Phil and his helper, Derek, start at one in the afternoon and live in two-hour windows of increasingly stressful time. The day is a frustration machine, an I Love Lucy episode on wheels. There are roughly a dozen deliveries that must reach their destination between two and four, another dozen for the following two hours, and so on, until 10 P.M. It’s common that we visit the same building during each window, which makes the whole thing seem like a strange recurrent dream, the more so because a staggering majority of the recipients on this route are thirtysomething professional women. Most are on the phone when we arrive. Nearly all of them have dogs, but none has a cat. A half-hour into the shift, as another FreshDirect truck rumbles past, Phil is already tunelessly singing “We’re behind, we’re behind.”

In October, FreshDirect had its first bona fide scandal. A deliveryman was arrested for allegedly phoning six female customers—“just doing it for fun,” he claimed—and hilariously threatening to rape them, mentioning details only someone who’d been in their apartments would know. Phil insists this man was barely an employee: very new, a rogue element, that sort of thing. “For a while after that, customers were terrified when I came up,” Phil says. “But after about a week, everything went back to the same.”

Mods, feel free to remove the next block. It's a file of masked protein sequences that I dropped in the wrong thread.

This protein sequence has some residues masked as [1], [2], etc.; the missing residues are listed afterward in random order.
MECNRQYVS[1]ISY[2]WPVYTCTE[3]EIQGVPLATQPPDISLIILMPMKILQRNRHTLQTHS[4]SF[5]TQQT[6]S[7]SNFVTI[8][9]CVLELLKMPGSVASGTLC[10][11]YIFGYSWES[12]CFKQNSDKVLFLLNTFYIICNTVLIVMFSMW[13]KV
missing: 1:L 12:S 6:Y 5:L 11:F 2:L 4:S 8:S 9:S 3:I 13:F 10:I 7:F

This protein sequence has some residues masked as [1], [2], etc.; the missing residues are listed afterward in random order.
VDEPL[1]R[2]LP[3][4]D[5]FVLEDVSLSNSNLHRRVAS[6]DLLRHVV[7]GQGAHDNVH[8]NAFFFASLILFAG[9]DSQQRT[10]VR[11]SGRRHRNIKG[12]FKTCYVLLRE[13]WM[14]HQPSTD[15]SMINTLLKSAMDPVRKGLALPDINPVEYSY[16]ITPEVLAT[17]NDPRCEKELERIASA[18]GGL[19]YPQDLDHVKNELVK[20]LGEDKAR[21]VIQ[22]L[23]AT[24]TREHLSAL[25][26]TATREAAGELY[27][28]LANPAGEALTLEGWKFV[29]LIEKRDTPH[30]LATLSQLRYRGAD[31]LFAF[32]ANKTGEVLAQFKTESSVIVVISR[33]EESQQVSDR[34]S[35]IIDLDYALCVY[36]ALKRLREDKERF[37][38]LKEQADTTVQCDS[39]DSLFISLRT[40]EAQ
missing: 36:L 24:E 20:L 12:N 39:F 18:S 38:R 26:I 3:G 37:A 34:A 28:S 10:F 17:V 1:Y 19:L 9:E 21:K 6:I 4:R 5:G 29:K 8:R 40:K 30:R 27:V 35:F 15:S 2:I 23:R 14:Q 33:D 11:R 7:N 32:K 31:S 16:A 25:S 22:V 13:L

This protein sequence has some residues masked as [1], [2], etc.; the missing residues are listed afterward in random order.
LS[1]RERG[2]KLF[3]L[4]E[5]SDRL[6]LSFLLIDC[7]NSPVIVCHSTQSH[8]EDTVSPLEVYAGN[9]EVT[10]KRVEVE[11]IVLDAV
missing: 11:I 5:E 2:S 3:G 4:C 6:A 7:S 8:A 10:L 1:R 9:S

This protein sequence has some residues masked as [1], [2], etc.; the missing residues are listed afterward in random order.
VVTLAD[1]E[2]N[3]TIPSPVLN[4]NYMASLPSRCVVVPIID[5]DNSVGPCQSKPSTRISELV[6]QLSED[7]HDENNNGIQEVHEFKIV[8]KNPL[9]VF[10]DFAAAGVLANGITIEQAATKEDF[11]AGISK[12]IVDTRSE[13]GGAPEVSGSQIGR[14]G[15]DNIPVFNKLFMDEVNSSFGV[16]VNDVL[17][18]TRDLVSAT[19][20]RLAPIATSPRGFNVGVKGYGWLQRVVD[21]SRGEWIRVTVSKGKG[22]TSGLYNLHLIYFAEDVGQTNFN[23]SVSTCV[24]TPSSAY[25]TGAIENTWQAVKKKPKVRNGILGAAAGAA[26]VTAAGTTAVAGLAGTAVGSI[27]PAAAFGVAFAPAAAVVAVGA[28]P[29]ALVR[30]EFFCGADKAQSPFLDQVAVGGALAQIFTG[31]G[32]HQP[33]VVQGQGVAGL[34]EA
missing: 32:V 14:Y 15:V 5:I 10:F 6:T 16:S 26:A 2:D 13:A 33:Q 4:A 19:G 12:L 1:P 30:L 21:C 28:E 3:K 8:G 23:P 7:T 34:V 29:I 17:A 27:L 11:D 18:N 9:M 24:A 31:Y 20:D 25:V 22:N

Creepy delivery people are nothing new, but that street runs both ways. Phil has seen it all. “Once, my partner and I were walking in someone’s door and this older guy came running out with a knife,” he recalls. “It seemed like he was drunk and that he thought we were his wife’s boyfriend coming in. I shouted ‘FreshDirect! FreshDirect!’ and that calmed him down. But now when I go to any door, you know, I step back and ask if I can come in. And you hear so many stories—girls getting deliveries in their underwear, girls half-undressed. But me, no, I am a married man. I could tell you such stories. But I’m like the president! I can’t tell you everything.”